Crispy skin that crackles as you cut into it. Tender, juicy meat underneath that skin. Is there a more classic dish then a roast chicken? Is there a more useful cooking technique then then roasting? Doesn’t almost everything taste better roasted?
The perfect roast chicken is an easy but polished centerpiece to a meal. Or you can take a roast chicken and break it down using every scrap for different recipes and even stock. The perfect roast chicken is economical. At my local chain grocery store a whole chicken runs 98c/lb. But chicken thighs go for 2.99/lb. And boneless skinless chicken breasts 3.99/lb. And a can of chicken stock, $3.00! Point being if you are willing to deal with a whole chicken you can knock a few bucks off the grocery bill, or spend it on fancy cheese! Clearly you need to go out and buy some chickens now, right?
Now that I’ve convinced you of the wonders of the perfect roast chicken I must make a confession. Until not that long ago I didn’t know how to properly roast a chicken. (Shock! Horror! How can a person without extensive chicken roasting knowledge write a food blog?) I actually figured it out reading this great cooking memoir, Beaten, Seared, Sauced. The directions were so simple you really couldn’t call it a recipe. Yet the next day I tried it and was rewarded with that crispy skin and moist meat. It was promptly devoured by the husband and my oldest son. My oldest has declared I am no longer allowed to cook chicken without skin.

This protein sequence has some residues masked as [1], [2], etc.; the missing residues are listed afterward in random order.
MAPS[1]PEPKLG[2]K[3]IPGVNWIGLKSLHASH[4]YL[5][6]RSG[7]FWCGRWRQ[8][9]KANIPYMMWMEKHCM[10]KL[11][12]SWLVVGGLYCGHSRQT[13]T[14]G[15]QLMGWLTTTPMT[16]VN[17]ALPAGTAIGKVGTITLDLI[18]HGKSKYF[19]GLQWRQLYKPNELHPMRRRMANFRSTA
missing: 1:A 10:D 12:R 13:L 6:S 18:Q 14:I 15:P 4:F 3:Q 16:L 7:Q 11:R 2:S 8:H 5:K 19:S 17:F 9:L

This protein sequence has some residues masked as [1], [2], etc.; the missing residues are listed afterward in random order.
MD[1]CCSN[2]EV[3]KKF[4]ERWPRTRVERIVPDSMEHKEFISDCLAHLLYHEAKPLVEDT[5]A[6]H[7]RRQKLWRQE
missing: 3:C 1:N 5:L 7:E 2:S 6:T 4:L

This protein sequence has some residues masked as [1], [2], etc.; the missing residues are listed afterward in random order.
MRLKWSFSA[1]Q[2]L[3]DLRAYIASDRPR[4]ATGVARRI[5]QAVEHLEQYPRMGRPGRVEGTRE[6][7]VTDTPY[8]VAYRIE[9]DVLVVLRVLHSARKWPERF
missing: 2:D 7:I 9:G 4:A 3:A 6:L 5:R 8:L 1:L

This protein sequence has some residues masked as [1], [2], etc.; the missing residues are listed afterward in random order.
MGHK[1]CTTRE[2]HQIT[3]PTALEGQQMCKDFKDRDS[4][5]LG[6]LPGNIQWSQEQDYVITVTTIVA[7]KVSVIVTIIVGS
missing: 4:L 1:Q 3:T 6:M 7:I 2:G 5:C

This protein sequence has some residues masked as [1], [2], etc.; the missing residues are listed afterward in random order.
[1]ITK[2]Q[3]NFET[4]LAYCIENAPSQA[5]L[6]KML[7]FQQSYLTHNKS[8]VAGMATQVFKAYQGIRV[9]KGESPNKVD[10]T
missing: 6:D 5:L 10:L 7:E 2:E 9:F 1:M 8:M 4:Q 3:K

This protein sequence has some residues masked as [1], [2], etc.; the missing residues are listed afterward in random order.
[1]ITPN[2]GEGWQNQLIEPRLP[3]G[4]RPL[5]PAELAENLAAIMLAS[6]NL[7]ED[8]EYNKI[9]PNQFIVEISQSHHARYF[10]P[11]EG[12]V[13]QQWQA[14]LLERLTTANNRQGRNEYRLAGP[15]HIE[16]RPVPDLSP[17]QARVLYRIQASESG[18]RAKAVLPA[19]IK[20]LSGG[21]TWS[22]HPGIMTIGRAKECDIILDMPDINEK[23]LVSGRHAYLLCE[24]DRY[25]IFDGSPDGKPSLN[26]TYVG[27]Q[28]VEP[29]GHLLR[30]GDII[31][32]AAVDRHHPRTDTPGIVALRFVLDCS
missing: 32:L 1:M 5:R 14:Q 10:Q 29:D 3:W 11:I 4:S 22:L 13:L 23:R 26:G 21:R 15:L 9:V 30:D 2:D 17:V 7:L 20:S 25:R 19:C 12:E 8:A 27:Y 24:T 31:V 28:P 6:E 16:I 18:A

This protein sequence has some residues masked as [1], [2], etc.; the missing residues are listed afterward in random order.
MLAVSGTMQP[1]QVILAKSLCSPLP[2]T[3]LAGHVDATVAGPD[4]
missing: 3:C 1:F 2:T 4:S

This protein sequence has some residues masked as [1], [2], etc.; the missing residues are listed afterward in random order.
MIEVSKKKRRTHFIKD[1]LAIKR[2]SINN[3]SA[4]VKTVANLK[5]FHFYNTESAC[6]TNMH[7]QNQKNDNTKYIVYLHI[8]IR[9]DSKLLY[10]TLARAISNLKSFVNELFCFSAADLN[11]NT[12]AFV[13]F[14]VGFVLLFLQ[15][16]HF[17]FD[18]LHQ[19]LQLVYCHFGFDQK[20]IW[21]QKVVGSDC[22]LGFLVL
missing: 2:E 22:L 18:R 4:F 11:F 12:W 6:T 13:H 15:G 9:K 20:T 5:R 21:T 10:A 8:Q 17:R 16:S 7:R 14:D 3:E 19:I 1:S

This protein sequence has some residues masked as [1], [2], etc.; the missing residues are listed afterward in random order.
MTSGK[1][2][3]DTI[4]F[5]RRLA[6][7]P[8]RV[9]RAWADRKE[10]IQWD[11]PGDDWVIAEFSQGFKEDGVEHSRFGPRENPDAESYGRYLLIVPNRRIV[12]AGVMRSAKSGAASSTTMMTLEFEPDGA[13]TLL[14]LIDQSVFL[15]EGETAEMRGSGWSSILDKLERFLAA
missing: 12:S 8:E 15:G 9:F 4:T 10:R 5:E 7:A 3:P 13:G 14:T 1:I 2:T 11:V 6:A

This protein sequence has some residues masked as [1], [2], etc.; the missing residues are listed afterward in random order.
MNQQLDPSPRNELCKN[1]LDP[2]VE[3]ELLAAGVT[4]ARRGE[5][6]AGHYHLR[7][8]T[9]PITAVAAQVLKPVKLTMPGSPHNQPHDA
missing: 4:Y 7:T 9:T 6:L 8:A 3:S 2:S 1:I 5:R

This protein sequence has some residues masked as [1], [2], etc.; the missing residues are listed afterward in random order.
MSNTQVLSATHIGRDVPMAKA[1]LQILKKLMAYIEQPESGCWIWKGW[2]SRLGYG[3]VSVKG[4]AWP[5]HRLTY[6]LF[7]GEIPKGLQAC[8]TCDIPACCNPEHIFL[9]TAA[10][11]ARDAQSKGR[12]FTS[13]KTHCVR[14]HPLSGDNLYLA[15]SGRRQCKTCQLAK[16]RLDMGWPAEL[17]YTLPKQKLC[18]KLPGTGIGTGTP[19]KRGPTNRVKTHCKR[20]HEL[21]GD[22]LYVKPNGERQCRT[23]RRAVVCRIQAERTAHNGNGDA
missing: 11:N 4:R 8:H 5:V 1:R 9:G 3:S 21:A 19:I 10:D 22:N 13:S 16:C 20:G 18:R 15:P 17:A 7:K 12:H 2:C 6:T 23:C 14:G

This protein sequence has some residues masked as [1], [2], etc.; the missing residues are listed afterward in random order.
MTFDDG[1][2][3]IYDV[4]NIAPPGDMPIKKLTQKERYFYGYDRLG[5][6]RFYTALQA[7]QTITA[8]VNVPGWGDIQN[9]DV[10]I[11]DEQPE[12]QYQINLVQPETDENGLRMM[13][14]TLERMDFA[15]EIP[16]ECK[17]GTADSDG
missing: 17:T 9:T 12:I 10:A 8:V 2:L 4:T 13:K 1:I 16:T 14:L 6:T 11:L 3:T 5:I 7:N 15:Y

This is easy enough that you may want to buy and roast three chickens at once. Eat one for dinner the night you roast and toss the rest in the fridge to turn into all sorts of other things. Save your bones after your done eating (toss them in the freezer in a ziplock) for chicken stock! A recipe for stock will be coming up down the line.
To roast the perfect chicken:
1. Preheat the oven to 400*. Prepare your chicken for roasting, which for a grocery store chicken generally means removing the liver, gizzard, etc. which is tucked inside the cavity. You can also stuff and truss your chicken, or butterfly it. I stick lemons in the cavity all the time but never bother trussing or butterflying. I pull the legs together and bind them with a bit of cooking twine or even foil in a pinch. For more prep help check this out.
2. Place your chicken in a roasting pan on a roasting rack. No rack? No problem. Roll up some foil into ropes and use them to prop up the chicken. Or cuts some veggies nice and thick and prop the chicken up on them. Any method you use, elevate the chicken. This is key!
3. Season your chicken liberally with salt and pepper. This is really the only seasoning you need. Though any seasoning you like will most likely taste great.
4. Toss the chicken uncovered in the oven. Cook for about 30 to 45 minuets at 400* until the skin is starting to look nice and brown. Reduce the heat to 350* for the rest of the cooking time. To check your chicken, from time to time tip your chicken over and allow the juices to drain from the cavity. When the juice no longer runs pink the chicken is done. For me a six pound chicken takes about two and a half hours give or take. Here is a chart for general cook times. I find it helpful to know what to expect for cook time before I get started.
If you want to temp your chicken, foodsafety.gov recommends cooking your poultry to 165*.